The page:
When the agency has consistently been ranked at the bottom of the Federal employee surveys since they began many years ago, and you hear a refrain from agency officials about “baby steps” and “incremental approach,” you have a good idea of who and where your problems are.

As we have remarked often, we know these people very, very well. We know them and their tactics.

For example:

The agency periodically announces people in positions of “senior adviser” to the VOA director or the agency chief executive officer, “coordinator,” “special projects” organizer, “collaboration and coordination” specialist or “critical projects” manager. If you know the agency’s history, this is often a dead giveaway identifying someone who more than likely has had a pedestrian record with the agency, floating around from department to department and leaving a debris field wherever they go. They are the agency’s core group of “demolitions experts” as the consequence of their performance.

And they are being protected.

You also know to look for performance awards, especially cash awards associated with performance. You look at the amount ($10,000 for example) and then read the justifications to see if they match up with reality. Often, they don’t. But then if the award recipient has input into the written justification for the award, you shouldn’t be surprised.

And always remember:

This is one of the worst agencies in the Federal Government.

In essence, the net result is people being awarded for their role in the agency’s failures. It is. With this agency, presenting senior officials with awards is an insult to promoting efficiency in the Federal Service. It is a further insult to the American taxpayers and the Congress which funds this agency.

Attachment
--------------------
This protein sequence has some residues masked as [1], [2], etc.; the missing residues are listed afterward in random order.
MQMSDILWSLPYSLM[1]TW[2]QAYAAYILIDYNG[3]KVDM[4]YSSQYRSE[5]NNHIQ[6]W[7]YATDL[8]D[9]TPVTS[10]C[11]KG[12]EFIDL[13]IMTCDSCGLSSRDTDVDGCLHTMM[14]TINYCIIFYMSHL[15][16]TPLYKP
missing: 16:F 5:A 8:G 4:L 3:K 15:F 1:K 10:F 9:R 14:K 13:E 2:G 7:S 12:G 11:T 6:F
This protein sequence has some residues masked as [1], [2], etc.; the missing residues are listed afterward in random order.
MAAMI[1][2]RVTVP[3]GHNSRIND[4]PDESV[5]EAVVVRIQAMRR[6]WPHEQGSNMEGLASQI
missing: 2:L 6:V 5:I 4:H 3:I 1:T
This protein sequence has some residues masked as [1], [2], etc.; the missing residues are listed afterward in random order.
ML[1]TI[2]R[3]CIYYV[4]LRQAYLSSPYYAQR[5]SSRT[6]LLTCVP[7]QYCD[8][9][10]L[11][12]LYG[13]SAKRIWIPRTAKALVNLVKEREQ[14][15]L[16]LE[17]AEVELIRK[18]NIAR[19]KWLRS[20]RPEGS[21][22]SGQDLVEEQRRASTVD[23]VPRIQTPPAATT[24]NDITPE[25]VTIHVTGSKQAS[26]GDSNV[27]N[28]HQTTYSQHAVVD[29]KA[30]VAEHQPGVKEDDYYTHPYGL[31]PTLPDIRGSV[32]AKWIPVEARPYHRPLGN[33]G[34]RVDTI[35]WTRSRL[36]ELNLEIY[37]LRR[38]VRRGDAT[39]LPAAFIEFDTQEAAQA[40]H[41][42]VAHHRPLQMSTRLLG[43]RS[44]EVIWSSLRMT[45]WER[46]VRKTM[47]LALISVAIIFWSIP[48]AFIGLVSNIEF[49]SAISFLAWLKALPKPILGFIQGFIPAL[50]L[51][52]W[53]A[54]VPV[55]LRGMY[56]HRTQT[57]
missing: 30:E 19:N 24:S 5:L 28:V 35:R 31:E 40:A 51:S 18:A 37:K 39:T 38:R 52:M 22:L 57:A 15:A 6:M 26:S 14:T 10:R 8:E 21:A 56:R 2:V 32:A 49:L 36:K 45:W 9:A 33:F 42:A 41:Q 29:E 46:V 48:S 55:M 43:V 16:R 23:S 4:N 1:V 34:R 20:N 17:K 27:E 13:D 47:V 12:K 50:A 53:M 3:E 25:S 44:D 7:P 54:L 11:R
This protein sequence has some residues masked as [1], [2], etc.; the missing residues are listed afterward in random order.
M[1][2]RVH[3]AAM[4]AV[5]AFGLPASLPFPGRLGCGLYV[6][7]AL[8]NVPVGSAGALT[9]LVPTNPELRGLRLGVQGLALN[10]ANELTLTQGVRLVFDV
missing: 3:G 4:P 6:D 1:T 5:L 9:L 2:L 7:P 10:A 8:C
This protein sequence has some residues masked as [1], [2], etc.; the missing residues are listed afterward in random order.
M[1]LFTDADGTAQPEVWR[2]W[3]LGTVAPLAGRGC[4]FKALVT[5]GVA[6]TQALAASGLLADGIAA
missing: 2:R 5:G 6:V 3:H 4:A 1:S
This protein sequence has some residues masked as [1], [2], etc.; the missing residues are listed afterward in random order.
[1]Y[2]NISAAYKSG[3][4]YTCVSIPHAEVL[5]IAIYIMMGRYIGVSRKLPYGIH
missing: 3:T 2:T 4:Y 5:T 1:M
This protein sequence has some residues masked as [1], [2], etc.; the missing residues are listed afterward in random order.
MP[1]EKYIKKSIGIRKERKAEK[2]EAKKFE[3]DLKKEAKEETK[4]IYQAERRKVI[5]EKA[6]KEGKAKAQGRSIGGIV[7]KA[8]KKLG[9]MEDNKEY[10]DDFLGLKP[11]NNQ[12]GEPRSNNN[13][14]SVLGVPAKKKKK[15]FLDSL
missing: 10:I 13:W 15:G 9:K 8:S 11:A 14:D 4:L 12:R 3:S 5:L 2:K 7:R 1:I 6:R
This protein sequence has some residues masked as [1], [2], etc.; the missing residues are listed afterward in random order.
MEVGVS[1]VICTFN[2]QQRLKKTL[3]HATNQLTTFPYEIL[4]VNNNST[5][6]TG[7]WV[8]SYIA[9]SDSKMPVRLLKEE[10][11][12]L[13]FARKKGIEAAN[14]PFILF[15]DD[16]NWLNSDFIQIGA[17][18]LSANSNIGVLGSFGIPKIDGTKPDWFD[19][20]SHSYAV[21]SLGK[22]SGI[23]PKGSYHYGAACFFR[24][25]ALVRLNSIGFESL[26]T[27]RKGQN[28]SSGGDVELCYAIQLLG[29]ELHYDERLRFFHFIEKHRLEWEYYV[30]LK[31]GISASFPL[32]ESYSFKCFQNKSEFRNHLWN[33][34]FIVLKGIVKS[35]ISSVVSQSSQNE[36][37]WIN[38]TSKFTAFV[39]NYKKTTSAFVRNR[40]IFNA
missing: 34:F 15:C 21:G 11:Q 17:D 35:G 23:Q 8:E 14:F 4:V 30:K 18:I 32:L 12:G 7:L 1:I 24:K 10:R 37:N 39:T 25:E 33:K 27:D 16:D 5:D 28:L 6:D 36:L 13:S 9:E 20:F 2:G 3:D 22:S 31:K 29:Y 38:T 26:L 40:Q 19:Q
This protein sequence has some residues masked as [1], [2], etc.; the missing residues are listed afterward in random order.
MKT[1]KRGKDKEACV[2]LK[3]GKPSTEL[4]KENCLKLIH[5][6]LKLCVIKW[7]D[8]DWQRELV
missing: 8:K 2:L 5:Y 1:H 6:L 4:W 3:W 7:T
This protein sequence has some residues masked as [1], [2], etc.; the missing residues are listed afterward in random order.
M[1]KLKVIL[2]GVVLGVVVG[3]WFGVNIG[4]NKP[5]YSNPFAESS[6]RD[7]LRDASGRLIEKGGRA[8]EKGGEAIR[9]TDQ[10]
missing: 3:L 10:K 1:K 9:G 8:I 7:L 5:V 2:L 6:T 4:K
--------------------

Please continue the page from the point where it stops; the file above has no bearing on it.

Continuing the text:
At the end of the day, what is critical is who the Trump administration talks to: individuals with the requisite knowledge of the agency and the people inside of it. Most importantly, this includes stakeholders outside the agency, particularly given the tendency of agency officials to perpetuate “the big lie” about the agency, its mission and its (lack of) impact.

Some of these people are more visible than others. They contribute op-ed pieces regarding the agency, perhaps their own experiences with it or observations about it.

Others choose to be less visible but are not less informed. While these individuals may lack visibility, they are known and have demonstrated their understanding of the agency and what is wrong with it. They are the hidden gems the administration needs to get on its meetings calendar: people who know how to do the digging, what to look for and get the thorough examination of this agency required in this circumstance. This will be critically important for whoever comes after John Lansing, the current agency chief executive officer and Amanda Bennett, the VOA director.

Any effort to save this agency from itself and determine IF it warrants a future at all makes these actions very necessary and appropriate.

The Federalist

April 2017